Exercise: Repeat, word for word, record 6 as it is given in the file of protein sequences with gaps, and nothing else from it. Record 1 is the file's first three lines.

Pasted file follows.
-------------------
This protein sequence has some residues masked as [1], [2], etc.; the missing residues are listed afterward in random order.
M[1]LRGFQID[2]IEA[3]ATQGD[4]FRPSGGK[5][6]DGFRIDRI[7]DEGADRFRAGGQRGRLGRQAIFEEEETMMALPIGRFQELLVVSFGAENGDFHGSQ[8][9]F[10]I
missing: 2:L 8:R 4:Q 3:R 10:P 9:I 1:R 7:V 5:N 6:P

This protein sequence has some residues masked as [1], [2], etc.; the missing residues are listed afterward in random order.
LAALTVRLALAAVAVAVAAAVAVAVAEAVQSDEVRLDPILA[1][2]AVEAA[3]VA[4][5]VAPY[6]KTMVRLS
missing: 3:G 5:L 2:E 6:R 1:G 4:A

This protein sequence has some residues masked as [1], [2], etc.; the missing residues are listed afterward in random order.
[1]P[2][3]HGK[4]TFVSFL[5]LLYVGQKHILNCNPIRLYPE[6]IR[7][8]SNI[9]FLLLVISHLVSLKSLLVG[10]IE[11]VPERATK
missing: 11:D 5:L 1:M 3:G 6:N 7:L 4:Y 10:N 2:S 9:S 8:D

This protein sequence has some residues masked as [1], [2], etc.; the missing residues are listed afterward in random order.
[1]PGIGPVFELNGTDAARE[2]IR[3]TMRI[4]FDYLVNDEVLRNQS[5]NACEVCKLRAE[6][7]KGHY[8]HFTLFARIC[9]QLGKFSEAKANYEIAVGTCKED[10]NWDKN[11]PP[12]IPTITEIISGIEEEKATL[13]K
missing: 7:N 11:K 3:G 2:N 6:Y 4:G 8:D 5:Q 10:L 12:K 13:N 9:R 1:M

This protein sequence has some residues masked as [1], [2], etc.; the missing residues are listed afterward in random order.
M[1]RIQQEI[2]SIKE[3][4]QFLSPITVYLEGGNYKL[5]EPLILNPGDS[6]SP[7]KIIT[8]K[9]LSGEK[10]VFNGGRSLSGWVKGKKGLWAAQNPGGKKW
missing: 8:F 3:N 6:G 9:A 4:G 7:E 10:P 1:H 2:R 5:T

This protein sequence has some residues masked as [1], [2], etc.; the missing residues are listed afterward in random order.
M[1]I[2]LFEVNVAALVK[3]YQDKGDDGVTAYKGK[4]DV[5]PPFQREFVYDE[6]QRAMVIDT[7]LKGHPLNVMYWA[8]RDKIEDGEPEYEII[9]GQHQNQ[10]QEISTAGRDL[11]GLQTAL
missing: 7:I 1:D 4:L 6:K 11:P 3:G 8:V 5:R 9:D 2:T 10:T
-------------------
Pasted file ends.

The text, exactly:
This protein sequence has some residues masked as [1], [2], etc.; the missing residues are listed afterward in random order.
M[1]I[2]LFEVNVAALVK[3]YQDKGDDGVTAYKGK[4]DV[5]PPFQREFVYDE[6]QRAMVIDT[7]LKGHPLNVMYWA[8]RDKIEDGEPEYEII[9]GQHQNQ[10]QEISTAGRDL[11]GLQTAL
missing: 7:I 1:D 4:L 6:K 11:P 3:G 8:V 5:R 9:D 2:T 10:T